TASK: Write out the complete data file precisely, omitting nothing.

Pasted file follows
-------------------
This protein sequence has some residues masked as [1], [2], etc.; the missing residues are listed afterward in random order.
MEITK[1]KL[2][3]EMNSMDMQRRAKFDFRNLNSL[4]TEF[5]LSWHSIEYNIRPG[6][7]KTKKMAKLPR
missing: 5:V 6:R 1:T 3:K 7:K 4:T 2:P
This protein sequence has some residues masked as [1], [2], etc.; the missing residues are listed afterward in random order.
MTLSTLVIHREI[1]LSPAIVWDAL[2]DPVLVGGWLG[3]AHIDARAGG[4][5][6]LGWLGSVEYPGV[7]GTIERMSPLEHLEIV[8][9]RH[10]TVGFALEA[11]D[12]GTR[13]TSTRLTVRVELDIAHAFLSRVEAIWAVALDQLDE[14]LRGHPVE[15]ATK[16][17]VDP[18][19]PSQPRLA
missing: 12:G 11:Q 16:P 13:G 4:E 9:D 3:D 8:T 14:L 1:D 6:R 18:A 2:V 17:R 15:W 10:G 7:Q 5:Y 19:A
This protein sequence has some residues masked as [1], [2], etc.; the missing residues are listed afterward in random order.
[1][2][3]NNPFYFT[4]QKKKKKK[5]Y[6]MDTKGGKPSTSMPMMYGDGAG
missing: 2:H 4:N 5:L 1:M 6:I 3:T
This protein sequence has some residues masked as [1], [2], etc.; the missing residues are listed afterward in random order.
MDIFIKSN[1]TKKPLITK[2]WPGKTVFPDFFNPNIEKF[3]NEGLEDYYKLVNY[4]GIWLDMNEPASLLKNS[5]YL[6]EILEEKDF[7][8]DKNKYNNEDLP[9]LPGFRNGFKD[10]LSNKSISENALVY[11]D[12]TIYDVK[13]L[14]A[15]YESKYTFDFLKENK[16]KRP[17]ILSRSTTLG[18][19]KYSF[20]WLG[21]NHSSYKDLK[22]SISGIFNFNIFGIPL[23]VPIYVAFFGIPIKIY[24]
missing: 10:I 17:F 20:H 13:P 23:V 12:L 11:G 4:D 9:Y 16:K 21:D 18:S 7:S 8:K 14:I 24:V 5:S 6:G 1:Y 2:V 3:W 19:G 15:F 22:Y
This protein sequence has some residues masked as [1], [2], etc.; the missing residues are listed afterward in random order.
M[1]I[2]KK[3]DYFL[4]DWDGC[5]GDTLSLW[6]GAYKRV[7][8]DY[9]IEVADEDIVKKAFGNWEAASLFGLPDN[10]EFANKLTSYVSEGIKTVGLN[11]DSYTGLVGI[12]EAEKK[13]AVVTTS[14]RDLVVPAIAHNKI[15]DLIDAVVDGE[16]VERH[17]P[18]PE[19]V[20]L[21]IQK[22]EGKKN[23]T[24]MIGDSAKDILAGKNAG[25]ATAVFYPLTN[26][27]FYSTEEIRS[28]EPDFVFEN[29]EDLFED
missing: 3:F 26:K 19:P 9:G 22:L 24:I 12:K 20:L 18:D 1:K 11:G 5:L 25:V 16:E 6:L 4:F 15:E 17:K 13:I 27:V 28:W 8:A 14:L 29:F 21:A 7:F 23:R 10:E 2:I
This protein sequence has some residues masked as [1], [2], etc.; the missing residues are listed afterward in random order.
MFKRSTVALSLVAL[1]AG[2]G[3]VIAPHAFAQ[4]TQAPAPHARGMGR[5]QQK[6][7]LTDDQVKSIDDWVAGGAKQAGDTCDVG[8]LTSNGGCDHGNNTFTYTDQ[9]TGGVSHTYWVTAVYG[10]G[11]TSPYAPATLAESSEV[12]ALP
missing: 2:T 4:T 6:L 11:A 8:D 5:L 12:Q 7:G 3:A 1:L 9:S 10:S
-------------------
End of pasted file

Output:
This protein sequence has some residues masked as [1], [2], etc.; the missing residues are listed afterward in random order.
MEITK[1]KL[2][3]EMNSMDMQRRAKFDFRNLNSL[4]TEF[5]LSWHSIEYNIRPG[6][7]KTKKMAKLPR
missing: 5:V 6:R 1:T 3:K 7:K 4:T 2:P
This protein sequence has some residues masked as [1], [2], etc.; the missing residues are listed afterward in random order.
MTLSTLVIHREI[1]LSPAIVWDAL[2]DPVLVGGWLG[3]AHIDARAGG[4][5][6]LGWLGSVEYPGV[7]GTIERMSPLEHLEIV[8][9]RH[10]TVGFALEA[11]D[12]GTR[13]TSTRLTVRVELDIAHAFLSRVEAIWAVALDQLDE[14]LRGHPVE[15]ATK[16][17]VDP[18][19]PSQPRLA
missing: 12:G 11:Q 16:P 13:G 4:E 9:D 3:D 8:T 14:L 1:D 6:R 18:A 2:V 17:R 15:W 10:G 7:Q 5:Y 19:A
This protein sequence has some residues masked as [1], [2], etc.; the missing residues are listed afterward in random order.
[1][2][3]NNPFYFT[4]QKKKKKK[5]Y[6]MDTKGGKPSTSMPMMYGDGAG
missing: 2:H 4:N 5:L 1:M 6:I 3:T
This protein sequence has some residues masked as [1], [2], etc.; the missing residues are listed afterward in random order.
MDIFIKSN[1]TKKPLITK[2]WPGKTVFPDFFNPNIEKF[3]NEGLEDYYKLVNY[4]GIWLDMNEPASLLKNS[5]YL[6]EILEEKDF[7][8]DKNKYNNEDLP[9]LPGFRNGFKD[10]LSNKSISENALVY[11]D[12]TIYDVK[13]L[14]A[15]YESKYTFDFLKENK[16]KRP[17]ILSRSTTLG[18][19]KYSF[20]WLG[21]NHSSYKDLK[22]SISGIFNFNIFGIPL[23]VPIYVAFFGIPIKIY[24]
missing: 10:I 17:F 20:H 13:P 23:V 12:L 11:G 4:D 9:Y 16:K 21:D 18:S 7:S 8:K 14:I 24:V 5:S 6:G 1:Y 2:V 3:W 19:G 15:F 22:Y
This protein sequence has some residues masked as [1], [2], etc.; the missing residues are listed afterward in random order.
M[1]I[2]KK[3]DYFL[4]DWDGC[5]GDTLSLW[6]GAYKRV[7][8]DY[9]IEVADEDIVKKAFGNWEAASLFGLPDN[10]EFANKLTSYVSEGIKTVGLN[11]DSYTGLVGI[12]EAEKK[13]AVVTTS[14]RDLVVPAIAHNKI[15]DLIDAVVDGE[16]VERH[17]P[18]PE[19]V[20]L[21]IQK[22]EGKKN[23]T[24]MIGDSAKDILAGKNAG[25]ATAVFYPLTN[26][27]FYSTEEIRS[28]EPDFVFEN[29]EDLFED
missing: 3:F 26:K 19:P 9:G 22:L 24:I 12:K 20:L 18:D 1:K 11:G 5:L 25:V 16:E 6:L 4:F 15:E 17:K 13:I 27:V 28:W 8:A 14:L 29:F 21:A 7:F 23:R 10:E 2:I
This protein sequence has some residues masked as [1], [2], etc.; the missing residues are listed afterward in random order.
MFKRSTVALSLVAL[1]AG[2]G[3]VIAPHAFAQ[4]TQAPAPHARGMGR[5]QQK[6][7]LTDDQVKSIDDWVAGGAKQAGDTCDVG[8]LTSNGGCDHGNNTFTYTDQ[9]TGGVSHTYWVTAVYG[10]G[11]TSPYAPATLAESSEV[12]ALP
missing: 2:T 4:T 6:L 11:A 8:D 5:L 12:Q 7:G 3:A 1:L 9:S 10:S